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Warm Springs, Georgia

Coordinates: 32°53′19″N 84°40′48″W / 32.88861°N 84.68000°W / 32.88861; -84.68000
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Warm Springs, Georgia
Broad Street in Warm Springs
Broad Street in Warm Springs
Location in Meriwether County and the state of Georgia
Location in Meriwether County and the state of Georgia
Warm Springs is located in Georgia
Warm Springs
Warm Springs
Location of Warm Springs in Georgia and in the US
Warm Springs is located in the United States
Warm Springs
Warm Springs
Warm Springs (the United States)
Coordinates: 32°53′19″N 84°40′48″W / 32.88861°N 84.68000°W / 32.88861; -84.68000
Country United States
State Georgia
 • Total1.53 sq mi (3.98 km2)
 • Land1.50 sq mi (3.89 km2)
 • Water0.03 sq mi (0.09 km2)
930 ft (280 m)
 • Total465
 • Density309.79/sq mi (119.62/km2)
Time zoneUTC-5 (Eastern (EST))
 • Summer (DST)UTC-4 (EDT)
ZIP code
Area code706
FIPS code13-80480[3]
GNIS feature ID0324851[4]

Warm Springs is a city in Meriwether County, Georgia, United States. The population was 465 at the 2020 census.[2]


Warm Springs 1935
Warm Springs 1933

Warm Springs, originally named "Bullochville" (after the Bulloch family, which began after Stephen Bullock moved to Meriwether County in 1806 from Edgecombe County, North Carolina), first came to prominence in the 19th century as a spa town, because of its mineral springs which flow constantly at nearly 90 °F (32 °C). Residents of Georgia, particularly Savannah, began spending vacations at Bullochville in the late 18th century as a way to escape yellow fever, finding the number of warm springs in the vicinity of Bullochville very attractive. In the late 19th century traveling to the warm springs was a way to escape the city (in this case Atlanta) for a short while. Traveling by railroad to Durand, visitors would then go to Bullochville, 6 miles (10 km) away. One of the places benefiting from this was the Meriwether Inn. Once the automobile became popular in the early 20th century, tourists began going elsewhere, leading to the decline of the inn.[5][6]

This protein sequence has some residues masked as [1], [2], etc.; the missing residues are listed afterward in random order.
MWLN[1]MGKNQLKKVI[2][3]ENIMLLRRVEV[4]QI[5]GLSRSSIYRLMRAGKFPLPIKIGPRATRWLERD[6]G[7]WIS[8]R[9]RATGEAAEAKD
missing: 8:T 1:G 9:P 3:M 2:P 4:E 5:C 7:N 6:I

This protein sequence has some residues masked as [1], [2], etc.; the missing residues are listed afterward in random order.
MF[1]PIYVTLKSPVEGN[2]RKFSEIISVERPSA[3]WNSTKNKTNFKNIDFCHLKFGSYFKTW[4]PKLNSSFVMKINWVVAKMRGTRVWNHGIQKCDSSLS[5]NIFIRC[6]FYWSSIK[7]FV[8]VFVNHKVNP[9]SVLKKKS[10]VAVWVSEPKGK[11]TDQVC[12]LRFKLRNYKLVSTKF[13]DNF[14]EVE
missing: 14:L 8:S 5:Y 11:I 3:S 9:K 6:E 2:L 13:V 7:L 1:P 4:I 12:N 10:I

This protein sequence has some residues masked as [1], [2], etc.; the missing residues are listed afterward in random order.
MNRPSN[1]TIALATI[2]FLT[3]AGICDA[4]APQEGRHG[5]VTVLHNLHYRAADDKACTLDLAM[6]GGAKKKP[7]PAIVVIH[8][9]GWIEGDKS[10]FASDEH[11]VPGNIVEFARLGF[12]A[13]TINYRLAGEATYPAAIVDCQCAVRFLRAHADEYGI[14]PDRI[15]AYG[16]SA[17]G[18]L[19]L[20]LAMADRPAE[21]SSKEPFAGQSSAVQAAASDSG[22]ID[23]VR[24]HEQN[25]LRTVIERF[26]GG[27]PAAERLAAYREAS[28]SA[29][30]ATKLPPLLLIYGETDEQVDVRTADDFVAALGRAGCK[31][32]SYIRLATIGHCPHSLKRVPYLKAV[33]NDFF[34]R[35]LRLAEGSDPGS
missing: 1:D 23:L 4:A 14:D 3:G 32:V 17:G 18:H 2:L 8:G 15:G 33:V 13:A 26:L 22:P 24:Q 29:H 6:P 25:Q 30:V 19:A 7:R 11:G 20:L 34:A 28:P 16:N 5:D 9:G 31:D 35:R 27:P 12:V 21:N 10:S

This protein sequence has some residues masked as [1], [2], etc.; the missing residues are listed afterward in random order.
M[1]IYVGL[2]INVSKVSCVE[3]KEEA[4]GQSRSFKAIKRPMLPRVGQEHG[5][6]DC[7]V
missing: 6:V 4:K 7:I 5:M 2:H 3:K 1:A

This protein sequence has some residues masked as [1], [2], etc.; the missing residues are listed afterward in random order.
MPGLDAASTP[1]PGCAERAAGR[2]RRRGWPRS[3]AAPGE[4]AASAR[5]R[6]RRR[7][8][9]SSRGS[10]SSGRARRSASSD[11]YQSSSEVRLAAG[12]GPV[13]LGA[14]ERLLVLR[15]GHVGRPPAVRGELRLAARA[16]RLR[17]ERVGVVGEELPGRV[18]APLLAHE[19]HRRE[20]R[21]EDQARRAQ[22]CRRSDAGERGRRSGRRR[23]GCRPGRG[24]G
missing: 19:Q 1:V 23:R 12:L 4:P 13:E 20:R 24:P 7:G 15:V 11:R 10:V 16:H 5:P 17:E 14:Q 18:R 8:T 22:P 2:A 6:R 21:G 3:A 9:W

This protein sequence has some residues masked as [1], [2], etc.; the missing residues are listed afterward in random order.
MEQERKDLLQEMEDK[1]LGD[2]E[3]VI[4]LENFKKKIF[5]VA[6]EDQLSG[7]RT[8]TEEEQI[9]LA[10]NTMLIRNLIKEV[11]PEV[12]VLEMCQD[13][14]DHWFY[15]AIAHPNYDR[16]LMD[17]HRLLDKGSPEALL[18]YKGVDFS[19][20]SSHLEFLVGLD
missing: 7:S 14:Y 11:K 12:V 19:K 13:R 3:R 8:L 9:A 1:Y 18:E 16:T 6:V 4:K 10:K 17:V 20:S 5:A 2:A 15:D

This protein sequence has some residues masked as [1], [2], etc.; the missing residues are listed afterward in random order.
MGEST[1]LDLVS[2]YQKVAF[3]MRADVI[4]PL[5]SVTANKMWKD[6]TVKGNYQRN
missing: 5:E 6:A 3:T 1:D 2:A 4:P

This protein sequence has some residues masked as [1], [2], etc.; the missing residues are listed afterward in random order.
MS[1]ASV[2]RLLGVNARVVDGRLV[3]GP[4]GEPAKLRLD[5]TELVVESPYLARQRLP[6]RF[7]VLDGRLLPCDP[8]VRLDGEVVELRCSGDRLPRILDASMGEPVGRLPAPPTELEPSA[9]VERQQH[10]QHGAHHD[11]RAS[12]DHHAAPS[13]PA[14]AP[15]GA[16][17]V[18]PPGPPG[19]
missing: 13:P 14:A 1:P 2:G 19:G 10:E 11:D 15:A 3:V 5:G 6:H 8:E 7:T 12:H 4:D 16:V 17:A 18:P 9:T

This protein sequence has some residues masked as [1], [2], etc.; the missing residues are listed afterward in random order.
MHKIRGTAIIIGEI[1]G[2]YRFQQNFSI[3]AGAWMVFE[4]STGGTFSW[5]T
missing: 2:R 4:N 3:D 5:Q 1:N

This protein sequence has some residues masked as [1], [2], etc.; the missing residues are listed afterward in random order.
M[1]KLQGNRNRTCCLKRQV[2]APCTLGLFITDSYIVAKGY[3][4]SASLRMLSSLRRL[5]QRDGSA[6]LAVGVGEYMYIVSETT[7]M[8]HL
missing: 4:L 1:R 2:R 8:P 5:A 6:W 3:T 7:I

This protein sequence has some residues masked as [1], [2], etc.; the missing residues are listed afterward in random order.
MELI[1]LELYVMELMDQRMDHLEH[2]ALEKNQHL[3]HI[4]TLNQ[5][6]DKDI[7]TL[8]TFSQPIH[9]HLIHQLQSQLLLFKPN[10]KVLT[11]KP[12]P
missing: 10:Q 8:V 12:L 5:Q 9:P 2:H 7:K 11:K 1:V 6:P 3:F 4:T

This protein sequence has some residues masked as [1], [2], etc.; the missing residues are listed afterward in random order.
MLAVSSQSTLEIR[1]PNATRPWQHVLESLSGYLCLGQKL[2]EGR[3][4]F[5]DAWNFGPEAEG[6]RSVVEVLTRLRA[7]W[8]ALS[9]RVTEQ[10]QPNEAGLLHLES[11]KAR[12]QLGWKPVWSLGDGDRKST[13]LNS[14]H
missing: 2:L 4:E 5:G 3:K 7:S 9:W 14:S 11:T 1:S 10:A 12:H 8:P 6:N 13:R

In 1921, Franklin Roosevelt contracted a paralytic illness, diagnosed at the time as poliomyelitis (later thought in a 2003 peer-reviewed retrospective study to be Guillain–Barré syndrome[7]). He tried to regain strength in his legs by bathing and exercising in the warm water. His first time in Warm Springs was October 1924. He went to a resort in the town whose attraction was a permanent 88 °F (31 °C) natural spring. He was a constant visitor for two decades, and renamed the town from Bullochville to Warm Springs.

Roosevelt had a cottage built in 1932 that became famous as the Little White House, where he vacationed while president, because of his illness. He died there in 1945, and the home is now a public museum.

The town is still home to the Roosevelt Warm Springs Institute for Rehabilitation (Roosevelt's former polio hospital), which remains a world-renowned comprehensive rehabilitation center including a physical rehabilitation hospital and vocational rehabilitation unit. Economist Thomas M. Humphrey was one of the children treated for polio at the institute during the 1940s. The springs are not available for public use as a bath/spa resort, but they are used by the Roosevelt Institute for therapeutic purposes.


Warm Springs is located in southern Meriwether County at 32°53′19″N 84°40′48″W / 32.88861°N 84.68000°W / 32.88861; -84.68000 (32.888689, −84.680089).[8] It is bordered to the south by Talbot County and to the west by F. D. Roosevelt State Park, including the Little White House. Pine Mountain rises to an elevation of 1,340 feet (410 m) south of the city, about 400 feet (120 m) higher than the city center.